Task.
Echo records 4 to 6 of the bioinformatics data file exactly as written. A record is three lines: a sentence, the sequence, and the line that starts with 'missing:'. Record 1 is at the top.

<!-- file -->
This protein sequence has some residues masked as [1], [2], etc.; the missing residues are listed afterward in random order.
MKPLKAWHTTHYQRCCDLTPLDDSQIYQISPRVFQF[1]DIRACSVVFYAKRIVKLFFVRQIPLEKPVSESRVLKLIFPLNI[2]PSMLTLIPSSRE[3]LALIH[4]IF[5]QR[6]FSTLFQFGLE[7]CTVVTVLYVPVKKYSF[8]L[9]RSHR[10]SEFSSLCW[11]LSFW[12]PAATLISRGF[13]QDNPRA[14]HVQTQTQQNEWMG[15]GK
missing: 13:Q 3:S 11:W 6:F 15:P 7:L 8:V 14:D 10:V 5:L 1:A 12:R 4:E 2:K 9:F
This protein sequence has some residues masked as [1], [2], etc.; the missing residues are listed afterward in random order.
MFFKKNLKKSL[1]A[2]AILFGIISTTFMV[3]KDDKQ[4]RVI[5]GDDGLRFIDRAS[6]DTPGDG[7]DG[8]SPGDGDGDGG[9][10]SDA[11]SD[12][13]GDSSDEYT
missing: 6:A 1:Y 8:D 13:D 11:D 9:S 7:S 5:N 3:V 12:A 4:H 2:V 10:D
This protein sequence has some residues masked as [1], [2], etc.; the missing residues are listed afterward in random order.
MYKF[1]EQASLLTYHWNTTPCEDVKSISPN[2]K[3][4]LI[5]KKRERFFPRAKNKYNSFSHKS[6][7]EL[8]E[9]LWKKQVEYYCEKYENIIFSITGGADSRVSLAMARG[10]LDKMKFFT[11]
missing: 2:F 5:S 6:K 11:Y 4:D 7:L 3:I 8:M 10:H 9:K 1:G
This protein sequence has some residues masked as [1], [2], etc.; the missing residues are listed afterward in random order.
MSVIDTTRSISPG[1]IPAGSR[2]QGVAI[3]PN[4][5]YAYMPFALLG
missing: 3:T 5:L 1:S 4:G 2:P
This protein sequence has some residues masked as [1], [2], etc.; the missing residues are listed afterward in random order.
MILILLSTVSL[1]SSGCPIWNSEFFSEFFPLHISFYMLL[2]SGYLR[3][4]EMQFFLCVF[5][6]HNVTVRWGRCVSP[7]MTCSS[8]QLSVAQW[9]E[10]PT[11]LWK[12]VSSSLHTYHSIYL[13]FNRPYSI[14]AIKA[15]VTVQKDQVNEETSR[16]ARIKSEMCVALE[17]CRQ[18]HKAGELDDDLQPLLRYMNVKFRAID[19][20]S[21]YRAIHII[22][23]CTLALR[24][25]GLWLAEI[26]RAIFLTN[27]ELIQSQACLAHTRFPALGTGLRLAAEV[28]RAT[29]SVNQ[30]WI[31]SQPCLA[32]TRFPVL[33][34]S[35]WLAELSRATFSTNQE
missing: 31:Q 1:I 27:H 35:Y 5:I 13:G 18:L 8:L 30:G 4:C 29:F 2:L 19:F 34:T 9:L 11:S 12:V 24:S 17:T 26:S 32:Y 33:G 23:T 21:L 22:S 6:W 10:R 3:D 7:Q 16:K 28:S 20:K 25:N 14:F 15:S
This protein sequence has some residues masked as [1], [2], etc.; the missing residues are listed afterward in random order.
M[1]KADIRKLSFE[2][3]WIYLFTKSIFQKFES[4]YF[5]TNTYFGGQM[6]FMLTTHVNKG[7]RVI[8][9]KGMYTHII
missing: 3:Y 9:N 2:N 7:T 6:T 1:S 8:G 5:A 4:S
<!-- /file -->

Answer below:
This protein sequence has some residues masked as [1], [2], etc.; the missing residues are listed afterward in random order.
MSVIDTTRSISPG[1]IPAGSR[2]QGVAI[3]PN[4][5]YAYMPFALLG
missing: 3:T 5:L 1:S 4:G 2:P
This protein sequence has some residues masked as [1], [2], etc.; the missing residues are listed afterward in random order.
MILILLSTVSL[1]SSGCPIWNSEFFSEFFPLHISFYMLL[2]SGYLR[3][4]EMQFFLCVF[5][6]HNVTVRWGRCVSP[7]MTCSS[8]QLSVAQW[9]E[10]PT[11]LWK[12]VSSSLHTYHSIYL[13]FNRPYSI[14]AIKA[15]VTVQKDQVNEETSR[16]ARIKSEMCVALE[17]CRQ[18]HKAGELDDDLQPLLRYMNVKFRAID[19][20]S[21]YRAIHII[22][23]CTLALR[24][25]GLWLAEI[26]RAIFLTN[27]ELIQSQACLAHTRFPALGTGLRLAAEV[28]RAT[29]SVNQ[30]WI[31]SQPCLA[32]TRFPVL[33][34]S[35]WLAELSRATFSTNQE
missing: 31:Q 1:I 27:H 35:Y 5:I 13:G 18:L 8:L 30:G 4:C 29:F 2:L 19:F 34:T 9:L 11:S 12:V 24:S 17:T 26:S 32:Y 33:G 23:T 21:L 22:S 6:W 10:R 3:D 7:Q 16:K 28:S 20:K 25:N 14:F 15:S
This protein sequence has some residues masked as [1], [2], etc.; the missing residues are listed afterward in random order.
M[1]KADIRKLSFE[2][3]WIYLFTKSIFQKFES[4]YF[5]TNTYFGGQM[6]FMLTTHVNKG[7]RVI[8][9]KGMYTHII
missing: 3:Y 9:N 2:N 7:T 6:T 1:S 8:G 5:A 4:S